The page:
I like getting triple doubles, that’s really exciting. “Now that I’m getting closer, it’s actually a goal of mine to get a few. —Delon Wright
SALT LAKE CITY — A few days before Utah’s home opener last week, Delon Wright confessed one of his goals this year was to get a triple-double, something that has only been accomplished twice in the 105-year history of Utah basketball.
To remind you, Andre Miller and Alex Jensen are the only two players who have produced double figures in three categories. Miller did it against Arizona in 1998 and Jensen against Fresno State in 1999.
Yet in his first game as a Ute, Wright very nearly accomplished the rare feat, getting 17 points, 10 rebounds and seven assists. For that matter, he wasn’t that far off an unheard-of quadruple-double as he also finished with seven steals.
Of course the competition wasn’t great as the Utes rolled to a 128-44 victory over Evergreen State. But also consider this — Wright accomplished all that in just 25 of the 40 minutes. With another five or 10 minutes, he might have accomplished his goal. Oh, and did we mention that he had three blocked shots and shot 87.5 percent from the field on 7-of-8 shooting?
“I like getting triple doubles, that’s really exciting,’’ said Wright, who had four in high school and junior college. “Now that I’m getting closer, it’s actually a goal of mine to get a few.’’
It helps that Wright is an unselfish player, who, unlike your average basketball player, hardly thinks about scoring, A self-described “late bloomer,’’ Wright said his high school coach told him he had to “do everything” if he wanted to play.
“I wasn’t a scorer, it just wasn’t my game, I guess,’’ he said. “I’m more of a passer. I’m not worried about scoring, so I try to get assists and rebounds. I try to be a little different. I’d rather win and have no points than have 50 points and lose.’’
Utah coach Larry Krystkowiak calls Wright a “stat sheet stuffer” because of the many things he can do on the court.
“He can score it, but he’s one of those guys who makes really good decisions and is a good playmaker with the ball in his hands,’’ said Krystkowiak. “He’s one of those guys who doesn’t do anything great maybe, but is kind of a stat sheet stuffer who by the time the game’s over, he might have 14 points, seven assists and seven rebounds and some deflections and steals.’’
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The first thing you may notice about Wright on the court is the jersey number — 55.
Fifty-five? Isn’t that a number usually worn by a 6-foot-10, 260-pound bulky center who parks in the paint most of the game? It certainly isn’t a number of a skinny guard, who slithers around the court, making steals and firing nifty passes to teammates.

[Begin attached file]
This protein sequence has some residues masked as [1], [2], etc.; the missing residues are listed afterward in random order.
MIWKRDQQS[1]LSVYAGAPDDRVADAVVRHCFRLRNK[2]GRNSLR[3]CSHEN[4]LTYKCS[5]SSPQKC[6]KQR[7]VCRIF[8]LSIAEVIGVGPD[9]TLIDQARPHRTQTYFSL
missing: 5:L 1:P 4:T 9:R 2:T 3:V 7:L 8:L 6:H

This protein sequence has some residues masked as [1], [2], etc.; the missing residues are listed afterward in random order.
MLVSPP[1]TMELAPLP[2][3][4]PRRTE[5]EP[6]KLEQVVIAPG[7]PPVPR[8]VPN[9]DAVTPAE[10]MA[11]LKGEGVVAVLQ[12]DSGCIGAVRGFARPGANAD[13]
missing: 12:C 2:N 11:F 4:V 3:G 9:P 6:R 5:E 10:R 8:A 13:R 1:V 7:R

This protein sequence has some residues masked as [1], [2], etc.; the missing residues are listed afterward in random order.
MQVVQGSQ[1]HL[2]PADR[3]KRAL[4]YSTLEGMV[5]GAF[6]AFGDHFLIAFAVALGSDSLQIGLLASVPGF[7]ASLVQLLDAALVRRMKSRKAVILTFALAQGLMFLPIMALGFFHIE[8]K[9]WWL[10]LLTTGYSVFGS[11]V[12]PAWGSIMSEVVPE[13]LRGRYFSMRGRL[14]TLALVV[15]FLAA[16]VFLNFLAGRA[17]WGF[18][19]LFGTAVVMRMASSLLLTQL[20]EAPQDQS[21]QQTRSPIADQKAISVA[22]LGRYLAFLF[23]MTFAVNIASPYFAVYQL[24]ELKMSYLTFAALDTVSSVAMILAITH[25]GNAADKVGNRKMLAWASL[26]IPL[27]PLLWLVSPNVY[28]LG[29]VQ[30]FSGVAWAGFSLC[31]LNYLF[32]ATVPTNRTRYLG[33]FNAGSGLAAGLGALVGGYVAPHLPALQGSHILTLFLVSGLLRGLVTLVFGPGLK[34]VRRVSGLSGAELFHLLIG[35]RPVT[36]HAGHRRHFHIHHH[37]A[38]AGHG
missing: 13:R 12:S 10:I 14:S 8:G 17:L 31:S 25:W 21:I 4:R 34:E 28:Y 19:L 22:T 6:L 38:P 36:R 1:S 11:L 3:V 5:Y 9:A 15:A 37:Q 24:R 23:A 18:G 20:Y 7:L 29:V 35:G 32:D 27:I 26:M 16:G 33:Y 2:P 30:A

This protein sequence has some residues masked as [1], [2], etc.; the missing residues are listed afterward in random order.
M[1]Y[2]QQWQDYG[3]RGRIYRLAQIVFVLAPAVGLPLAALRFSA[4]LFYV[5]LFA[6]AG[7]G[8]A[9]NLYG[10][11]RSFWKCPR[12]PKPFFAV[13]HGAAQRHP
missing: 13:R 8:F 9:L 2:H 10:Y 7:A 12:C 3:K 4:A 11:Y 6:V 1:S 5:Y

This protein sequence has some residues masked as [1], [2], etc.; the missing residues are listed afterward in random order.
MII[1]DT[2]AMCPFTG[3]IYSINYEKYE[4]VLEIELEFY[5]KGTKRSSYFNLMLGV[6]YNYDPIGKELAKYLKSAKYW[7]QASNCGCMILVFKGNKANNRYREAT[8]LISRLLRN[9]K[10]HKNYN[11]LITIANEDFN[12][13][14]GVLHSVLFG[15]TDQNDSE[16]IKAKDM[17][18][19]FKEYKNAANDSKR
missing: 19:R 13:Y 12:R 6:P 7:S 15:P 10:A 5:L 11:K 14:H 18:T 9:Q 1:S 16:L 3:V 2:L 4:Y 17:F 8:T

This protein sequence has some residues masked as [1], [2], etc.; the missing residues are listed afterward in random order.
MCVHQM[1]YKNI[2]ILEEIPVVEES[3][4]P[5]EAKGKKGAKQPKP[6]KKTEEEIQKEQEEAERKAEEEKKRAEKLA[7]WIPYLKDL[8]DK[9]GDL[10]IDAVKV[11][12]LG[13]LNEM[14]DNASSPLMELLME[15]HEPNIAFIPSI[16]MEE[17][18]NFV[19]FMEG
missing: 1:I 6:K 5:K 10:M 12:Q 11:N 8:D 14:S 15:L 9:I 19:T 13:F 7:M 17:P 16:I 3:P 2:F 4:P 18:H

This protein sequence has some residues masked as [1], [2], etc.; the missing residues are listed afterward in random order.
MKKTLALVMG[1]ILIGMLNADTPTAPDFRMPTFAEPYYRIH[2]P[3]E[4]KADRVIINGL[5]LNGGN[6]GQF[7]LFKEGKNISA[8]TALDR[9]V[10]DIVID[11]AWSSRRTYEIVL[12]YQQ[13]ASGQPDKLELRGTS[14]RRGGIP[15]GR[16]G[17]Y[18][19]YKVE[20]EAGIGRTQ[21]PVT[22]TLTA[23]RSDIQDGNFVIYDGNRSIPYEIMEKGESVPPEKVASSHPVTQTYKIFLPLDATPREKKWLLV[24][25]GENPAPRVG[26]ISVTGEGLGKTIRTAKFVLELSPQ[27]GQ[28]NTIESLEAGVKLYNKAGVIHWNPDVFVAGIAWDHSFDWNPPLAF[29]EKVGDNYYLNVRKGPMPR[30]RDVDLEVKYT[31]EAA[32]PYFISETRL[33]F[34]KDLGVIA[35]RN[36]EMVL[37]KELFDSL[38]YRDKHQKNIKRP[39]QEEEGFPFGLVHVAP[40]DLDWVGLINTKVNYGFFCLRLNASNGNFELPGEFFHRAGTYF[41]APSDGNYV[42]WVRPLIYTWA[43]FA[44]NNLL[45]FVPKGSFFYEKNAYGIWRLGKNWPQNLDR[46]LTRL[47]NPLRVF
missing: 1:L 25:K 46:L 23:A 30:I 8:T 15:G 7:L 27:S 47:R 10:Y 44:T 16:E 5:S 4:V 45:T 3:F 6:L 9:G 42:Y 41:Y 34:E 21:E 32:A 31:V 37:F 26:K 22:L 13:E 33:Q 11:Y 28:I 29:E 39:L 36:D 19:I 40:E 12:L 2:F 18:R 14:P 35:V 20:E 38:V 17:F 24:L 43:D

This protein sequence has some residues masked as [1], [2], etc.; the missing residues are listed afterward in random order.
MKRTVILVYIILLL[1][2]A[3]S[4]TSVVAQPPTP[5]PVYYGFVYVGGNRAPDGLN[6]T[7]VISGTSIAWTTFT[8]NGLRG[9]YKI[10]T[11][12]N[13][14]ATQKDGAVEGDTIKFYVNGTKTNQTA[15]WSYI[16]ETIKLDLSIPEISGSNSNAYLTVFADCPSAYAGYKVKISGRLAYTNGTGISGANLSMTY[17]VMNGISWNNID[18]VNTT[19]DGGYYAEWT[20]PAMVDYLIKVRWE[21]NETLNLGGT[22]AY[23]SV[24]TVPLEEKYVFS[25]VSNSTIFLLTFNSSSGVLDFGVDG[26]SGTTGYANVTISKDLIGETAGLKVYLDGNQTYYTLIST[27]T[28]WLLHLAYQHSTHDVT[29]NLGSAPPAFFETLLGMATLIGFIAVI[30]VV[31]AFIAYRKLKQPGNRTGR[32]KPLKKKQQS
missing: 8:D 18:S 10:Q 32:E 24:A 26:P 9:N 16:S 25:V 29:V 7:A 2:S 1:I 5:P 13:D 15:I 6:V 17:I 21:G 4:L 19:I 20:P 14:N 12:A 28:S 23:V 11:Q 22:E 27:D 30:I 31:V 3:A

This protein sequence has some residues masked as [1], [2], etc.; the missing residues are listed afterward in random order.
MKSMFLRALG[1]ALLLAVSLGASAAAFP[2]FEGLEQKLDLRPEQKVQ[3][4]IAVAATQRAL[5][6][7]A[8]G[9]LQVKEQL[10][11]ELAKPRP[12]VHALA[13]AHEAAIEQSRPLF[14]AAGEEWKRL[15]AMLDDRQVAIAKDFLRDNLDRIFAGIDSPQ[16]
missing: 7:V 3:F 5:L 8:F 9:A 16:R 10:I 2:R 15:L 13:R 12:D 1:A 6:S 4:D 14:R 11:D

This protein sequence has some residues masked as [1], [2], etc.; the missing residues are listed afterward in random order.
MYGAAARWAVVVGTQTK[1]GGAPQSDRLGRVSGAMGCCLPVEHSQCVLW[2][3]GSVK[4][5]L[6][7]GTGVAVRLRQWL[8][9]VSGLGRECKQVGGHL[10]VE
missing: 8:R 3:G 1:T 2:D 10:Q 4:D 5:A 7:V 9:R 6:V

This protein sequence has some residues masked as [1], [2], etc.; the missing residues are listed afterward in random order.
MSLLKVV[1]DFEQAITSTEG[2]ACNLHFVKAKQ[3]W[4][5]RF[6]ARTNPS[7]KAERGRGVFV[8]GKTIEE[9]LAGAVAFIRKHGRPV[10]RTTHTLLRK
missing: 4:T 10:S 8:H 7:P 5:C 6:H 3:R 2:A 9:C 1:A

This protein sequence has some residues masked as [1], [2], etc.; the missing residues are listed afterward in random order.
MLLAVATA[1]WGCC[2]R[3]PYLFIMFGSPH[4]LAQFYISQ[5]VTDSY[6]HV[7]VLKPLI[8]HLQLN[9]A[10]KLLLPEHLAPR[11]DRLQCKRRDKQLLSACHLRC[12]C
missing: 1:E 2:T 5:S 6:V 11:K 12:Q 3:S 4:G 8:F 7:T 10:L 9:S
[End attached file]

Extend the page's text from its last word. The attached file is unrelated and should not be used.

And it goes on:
Wright explains the odd number by saying he always wore the number 1 until be got to junior college where the number was already taken. So since he couldn’t have the lowest number, he went with the highest possible number a college player can wear. When he came to Utah, he decided to stick with it.
“Nobody else wanted it,’’ he said. “I said I’m going to keep 55 because I’ve had good luck with it.’’
If you see Wright up close, he looks more like a college freshman than a 21-year-old junior college transfer. In fact you might think he looks more like a 16-year-old, especially with his braces, which he’s had for four years (he says he should have gotten them off a couple of years ago but hasn’t been back to Los Angeles to see his orthodontist).
Wright stands 6-foot-5 and weighs just 180 pounds. He’s grown a couple of inches since high school and says he would like to eventually put on another 20 pounds or so.
He grew up in southern California, playing at Leuzinger High in Lawndale. He wasn’t anything special in high school, averaging just 9.3 points and wasn’t recruited by major colleges. He went to a year of prep school and then landed at City College of San Francisco, where he kept improving.
At CCSF, Wright helped lead his team to a 27-3 record and of course led his team in nearly every category, including assists, steals and blocks.
He was recruited by the likes of Washington, Washington State, Saint Mary’s and Gonzaga, but chose Utah in large part because of former Ute player Jarred DuBois, who he knew well.
Adam D’Acquisto, an assistant coach told the school newspaper, The Guardsman, of Wright, saying “He’s a pro. He has a better feel for the game than anyone we’ve ever had.’’
Wright’s older brother actually is a pro — Dorrell Wright, who is in his ninth year in the NBA and currently plays for the Portland Trail Blazers.
Delon (prounced De-LAWN) says he talks to his brother a couple of times a week and always on game days, but that he doesn’t give him specific tips.
“He tells me to work hard every day and try my best,'' he says. "He tells me to always stay aggressive.’’
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For Wright, it’s a matter of continuing to get better every day. He has shown the talent to be a very good basketball player and combined with his unselfish attitude, he has a chance to make a big impact in his two years at Utah.
As the competition gets more dificult, Wright isn’t likely to match the numbers he did last Friday and he’ll certainly return to earth with more normal numbers on the stat sheet.
Whatever he does on the court — and he does nearly everything — Wright will likely be a big asset to Utah’s basketball fortunes this year, whether he leads the team in any particular category or not.
“He’s just a real solid basketball player,’’ says Krystkowiak. “We’re happy to have him.’’